On repeat every hour

Seeking to belong

Longing for your arm

Missed as she’s gone

And none to replace 

The world you built

Sweat leaving no trace

Of life fretted in years.

Though sad and sagged,

You have plenty of life

To give, receive, begin

Again if you so wish,

Children, grandchildren

Happy that you exist 

As am I who love you

With much heart, laughs

anger and admiration too.

Happy Day, Father, to you, 

Dance the potato chip dip

Crazy, ape-shit, Abie-poo. 

 

 

Jackhammer Song


An idling chain saw keeps rhythm with my back room dancing patter, 

Squaring tables and chopping fruit, two-stepping rectangle long sides

Coloring clear plastic eye-catching berry reds, blues and bumble-black.

Jackhammers turn my thoughts to you, muscle striata crisscrossing

A bare back strained in full throttle and thrust, arms braced at angles.

Broken concrete, that’s what it felt like after I was, you know, set free,

Like nowhere to stand for fear of falling again, in ankle-wrenching cracks.

But there they are to remind me, the construction workers–building–

Repairing the road, pipes or walls, I cannot know from here inside, hearing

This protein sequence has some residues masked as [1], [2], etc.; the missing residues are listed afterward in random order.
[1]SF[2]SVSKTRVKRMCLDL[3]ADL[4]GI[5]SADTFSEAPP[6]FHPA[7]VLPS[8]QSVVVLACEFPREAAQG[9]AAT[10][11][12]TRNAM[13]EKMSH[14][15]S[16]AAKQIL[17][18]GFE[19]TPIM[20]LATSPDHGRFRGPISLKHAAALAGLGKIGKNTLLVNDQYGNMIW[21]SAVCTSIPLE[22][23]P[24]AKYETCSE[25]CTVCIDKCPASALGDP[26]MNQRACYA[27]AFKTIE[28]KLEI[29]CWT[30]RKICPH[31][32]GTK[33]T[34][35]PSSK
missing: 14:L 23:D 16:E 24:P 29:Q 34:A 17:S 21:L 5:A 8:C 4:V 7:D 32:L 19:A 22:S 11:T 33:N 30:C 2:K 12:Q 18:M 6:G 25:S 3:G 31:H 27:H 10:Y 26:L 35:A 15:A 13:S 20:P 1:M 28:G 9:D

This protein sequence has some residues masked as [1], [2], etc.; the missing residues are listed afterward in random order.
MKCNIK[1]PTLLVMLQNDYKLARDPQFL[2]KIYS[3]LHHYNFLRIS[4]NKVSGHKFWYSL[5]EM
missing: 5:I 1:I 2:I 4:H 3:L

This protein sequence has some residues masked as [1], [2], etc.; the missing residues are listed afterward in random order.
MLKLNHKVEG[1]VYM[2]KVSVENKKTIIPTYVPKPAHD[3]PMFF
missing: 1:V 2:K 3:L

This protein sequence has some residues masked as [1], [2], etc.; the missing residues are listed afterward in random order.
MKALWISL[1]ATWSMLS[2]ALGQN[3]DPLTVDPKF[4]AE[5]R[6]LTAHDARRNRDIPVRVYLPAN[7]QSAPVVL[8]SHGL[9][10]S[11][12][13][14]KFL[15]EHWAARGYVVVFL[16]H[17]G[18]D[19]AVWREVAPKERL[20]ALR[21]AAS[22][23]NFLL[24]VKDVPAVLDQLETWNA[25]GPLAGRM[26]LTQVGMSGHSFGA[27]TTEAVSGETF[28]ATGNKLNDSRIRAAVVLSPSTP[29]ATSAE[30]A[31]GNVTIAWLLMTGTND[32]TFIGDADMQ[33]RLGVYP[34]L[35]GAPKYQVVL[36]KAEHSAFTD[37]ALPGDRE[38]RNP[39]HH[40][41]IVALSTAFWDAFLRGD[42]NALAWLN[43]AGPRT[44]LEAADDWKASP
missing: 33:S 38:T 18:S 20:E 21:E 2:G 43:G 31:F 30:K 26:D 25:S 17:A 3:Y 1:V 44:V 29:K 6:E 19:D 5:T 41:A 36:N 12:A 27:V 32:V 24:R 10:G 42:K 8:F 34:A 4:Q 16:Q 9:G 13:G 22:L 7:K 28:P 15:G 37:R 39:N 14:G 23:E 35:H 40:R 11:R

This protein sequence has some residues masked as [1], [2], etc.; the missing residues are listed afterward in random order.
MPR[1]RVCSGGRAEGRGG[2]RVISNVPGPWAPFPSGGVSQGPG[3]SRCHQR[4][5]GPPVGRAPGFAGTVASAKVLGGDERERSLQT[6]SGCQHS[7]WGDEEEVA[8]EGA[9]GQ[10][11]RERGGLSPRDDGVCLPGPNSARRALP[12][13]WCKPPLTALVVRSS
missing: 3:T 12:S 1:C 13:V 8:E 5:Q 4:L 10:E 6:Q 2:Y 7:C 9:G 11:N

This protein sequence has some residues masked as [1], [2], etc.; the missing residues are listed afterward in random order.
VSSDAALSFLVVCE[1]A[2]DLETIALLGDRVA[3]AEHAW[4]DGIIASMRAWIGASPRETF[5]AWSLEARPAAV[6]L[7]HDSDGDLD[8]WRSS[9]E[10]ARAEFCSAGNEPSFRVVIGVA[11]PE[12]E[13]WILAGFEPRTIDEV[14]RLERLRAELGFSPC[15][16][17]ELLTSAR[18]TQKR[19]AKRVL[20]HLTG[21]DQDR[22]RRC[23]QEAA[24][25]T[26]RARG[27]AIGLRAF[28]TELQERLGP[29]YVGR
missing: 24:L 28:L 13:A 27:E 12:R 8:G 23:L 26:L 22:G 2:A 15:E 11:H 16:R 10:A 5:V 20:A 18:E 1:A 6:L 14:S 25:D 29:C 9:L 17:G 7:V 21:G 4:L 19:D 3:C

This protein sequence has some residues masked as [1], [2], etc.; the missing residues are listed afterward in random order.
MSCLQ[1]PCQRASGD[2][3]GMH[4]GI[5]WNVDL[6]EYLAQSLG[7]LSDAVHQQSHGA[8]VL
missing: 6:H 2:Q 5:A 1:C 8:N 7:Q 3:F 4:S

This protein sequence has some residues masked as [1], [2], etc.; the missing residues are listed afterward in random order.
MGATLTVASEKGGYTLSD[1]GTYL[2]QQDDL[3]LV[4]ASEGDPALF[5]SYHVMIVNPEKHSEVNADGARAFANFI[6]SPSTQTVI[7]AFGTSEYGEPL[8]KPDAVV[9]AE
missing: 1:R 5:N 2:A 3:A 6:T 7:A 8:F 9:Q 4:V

And dancing as if I had rhythm or grace, as if I had time to notice and laugh.

Nail guns most certainly sound like giant mutant Swinglines on steroids, 

Though no paper stacks so deeply to need stapling, no two-bit bound book,

No, not like the one written to the back of my mind on scraps of bent memory,

Built to last, survive trapped steps danced in a backward line, shot-gun stapled

To the tar in my veins slick and crumble, hardened to the yielding roadway.

The steady machine hum and buzzle constant signal hard hat quitting time.

I hear the spooling of cords and wires rubber squeezed shut like garden hoses

Half circle’d serpentine in yard corners dark and dewy til Sunday mowing comes.

Only hard heads too entrenched in imaginary ditches to quit stay up to feed night

While sweat-stains run down shower drains of fixers and makers gone home.

By the time I turn keys, write pages, push pens on paper, close covers cleaned,